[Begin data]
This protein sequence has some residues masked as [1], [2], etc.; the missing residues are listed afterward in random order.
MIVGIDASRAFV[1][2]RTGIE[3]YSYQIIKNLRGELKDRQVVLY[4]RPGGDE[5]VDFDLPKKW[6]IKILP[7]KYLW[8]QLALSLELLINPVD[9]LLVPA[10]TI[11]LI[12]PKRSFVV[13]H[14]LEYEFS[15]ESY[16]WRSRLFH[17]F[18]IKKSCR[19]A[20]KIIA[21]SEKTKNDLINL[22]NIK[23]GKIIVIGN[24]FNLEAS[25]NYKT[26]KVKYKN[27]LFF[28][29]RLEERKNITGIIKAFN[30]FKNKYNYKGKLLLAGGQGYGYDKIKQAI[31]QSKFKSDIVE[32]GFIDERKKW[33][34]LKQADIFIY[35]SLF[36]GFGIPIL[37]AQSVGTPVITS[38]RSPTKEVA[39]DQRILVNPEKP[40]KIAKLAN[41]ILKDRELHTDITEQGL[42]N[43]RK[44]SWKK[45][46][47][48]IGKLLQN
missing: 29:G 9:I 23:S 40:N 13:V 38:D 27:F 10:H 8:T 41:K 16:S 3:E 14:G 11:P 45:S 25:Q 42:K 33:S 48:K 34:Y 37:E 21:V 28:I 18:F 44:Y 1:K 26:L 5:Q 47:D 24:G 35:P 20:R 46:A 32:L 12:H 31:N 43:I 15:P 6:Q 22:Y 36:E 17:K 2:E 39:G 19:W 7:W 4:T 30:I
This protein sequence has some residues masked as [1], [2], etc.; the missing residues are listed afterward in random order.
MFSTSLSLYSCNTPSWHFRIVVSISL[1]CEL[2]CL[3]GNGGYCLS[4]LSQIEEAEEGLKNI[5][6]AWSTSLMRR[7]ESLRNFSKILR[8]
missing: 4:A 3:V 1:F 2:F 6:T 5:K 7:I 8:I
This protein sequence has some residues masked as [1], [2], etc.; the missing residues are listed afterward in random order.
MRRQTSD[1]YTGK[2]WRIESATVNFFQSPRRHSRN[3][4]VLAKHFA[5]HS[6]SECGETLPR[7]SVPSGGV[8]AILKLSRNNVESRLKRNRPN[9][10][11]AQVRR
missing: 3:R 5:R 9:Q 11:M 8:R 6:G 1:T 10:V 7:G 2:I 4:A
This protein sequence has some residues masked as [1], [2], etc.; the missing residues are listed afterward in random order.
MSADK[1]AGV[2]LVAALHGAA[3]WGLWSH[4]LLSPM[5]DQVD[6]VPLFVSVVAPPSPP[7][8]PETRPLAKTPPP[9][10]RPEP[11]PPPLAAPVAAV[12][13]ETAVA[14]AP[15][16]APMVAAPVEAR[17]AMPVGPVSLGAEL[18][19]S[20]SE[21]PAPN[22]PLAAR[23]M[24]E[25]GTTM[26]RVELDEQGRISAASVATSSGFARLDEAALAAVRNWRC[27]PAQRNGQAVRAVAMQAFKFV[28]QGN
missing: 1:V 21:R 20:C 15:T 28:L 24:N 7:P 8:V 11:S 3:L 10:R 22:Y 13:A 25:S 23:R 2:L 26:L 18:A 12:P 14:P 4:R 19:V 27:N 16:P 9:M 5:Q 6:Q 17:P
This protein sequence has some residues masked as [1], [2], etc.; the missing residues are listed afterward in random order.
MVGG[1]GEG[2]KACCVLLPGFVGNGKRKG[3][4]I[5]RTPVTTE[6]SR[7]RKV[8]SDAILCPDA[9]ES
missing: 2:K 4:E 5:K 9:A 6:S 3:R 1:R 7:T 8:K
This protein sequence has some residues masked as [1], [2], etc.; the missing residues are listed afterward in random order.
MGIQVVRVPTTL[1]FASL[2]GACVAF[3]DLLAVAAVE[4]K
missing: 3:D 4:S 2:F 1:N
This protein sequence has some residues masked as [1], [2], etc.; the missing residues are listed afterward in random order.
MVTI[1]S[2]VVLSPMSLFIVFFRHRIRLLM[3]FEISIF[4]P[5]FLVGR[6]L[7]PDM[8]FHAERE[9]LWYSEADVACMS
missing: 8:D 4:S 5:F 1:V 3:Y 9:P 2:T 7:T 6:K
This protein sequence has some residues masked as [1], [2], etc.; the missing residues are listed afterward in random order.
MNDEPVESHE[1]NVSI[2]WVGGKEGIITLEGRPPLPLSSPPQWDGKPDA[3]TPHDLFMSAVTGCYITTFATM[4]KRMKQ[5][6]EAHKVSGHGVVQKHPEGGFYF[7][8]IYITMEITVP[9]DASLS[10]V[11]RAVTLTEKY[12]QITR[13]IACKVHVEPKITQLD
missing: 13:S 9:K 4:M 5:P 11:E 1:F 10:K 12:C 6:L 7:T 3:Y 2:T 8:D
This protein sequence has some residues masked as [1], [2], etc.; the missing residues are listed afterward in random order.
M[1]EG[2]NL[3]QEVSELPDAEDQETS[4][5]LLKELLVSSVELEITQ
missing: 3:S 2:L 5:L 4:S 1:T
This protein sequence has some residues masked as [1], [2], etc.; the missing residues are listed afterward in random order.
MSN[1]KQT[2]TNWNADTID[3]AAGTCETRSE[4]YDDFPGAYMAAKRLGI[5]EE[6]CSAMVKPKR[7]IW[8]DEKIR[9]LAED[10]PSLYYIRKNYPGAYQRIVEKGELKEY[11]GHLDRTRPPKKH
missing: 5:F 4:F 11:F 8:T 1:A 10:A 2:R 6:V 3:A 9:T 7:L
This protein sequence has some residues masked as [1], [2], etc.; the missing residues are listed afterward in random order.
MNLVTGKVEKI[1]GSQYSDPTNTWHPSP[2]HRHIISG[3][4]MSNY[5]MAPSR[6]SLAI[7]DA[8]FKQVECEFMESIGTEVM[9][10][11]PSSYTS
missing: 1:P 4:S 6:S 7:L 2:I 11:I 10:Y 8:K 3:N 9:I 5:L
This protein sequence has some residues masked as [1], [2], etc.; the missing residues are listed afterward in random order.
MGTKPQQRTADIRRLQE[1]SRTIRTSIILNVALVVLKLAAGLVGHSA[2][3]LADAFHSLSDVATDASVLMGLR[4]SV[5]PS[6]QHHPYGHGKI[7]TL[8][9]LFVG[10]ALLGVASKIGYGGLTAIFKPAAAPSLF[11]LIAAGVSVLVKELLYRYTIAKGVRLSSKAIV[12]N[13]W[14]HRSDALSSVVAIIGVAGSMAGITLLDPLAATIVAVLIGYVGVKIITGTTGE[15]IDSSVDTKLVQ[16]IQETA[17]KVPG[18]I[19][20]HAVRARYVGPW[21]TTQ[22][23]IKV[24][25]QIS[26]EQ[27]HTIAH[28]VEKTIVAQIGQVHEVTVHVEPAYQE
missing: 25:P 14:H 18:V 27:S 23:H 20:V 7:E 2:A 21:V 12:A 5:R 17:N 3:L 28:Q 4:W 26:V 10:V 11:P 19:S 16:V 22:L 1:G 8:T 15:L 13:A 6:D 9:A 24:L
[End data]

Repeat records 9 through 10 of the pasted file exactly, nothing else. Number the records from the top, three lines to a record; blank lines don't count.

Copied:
This protein sequence has some residues masked as [1], [2], etc.; the missing residues are listed afterward in random order.
M[1]EG[2]NL[3]QEVSELPDAEDQETS[4][5]LLKELLVSSVELEITQ
missing: 3:S 2:L 5:L 4:S 1:T
This protein sequence has some residues masked as [1], [2], etc.; the missing residues are listed afterward in random order.
MSN[1]KQT[2]TNWNADTID[3]AAGTCETRSE[4]YDDFPGAYMAAKRLGI[5]EE[6]CSAMVKPKR[7]IW[8]DEKIR[9]LAED[10]PSLYYIRKNYPGAYQRIVEKGELKEY[11]GHLDRTRPPKKH
missing: 5:F 4:F 11:F 8:T 1:A 10:A 2:R 6:V 3:A 9:T 7:L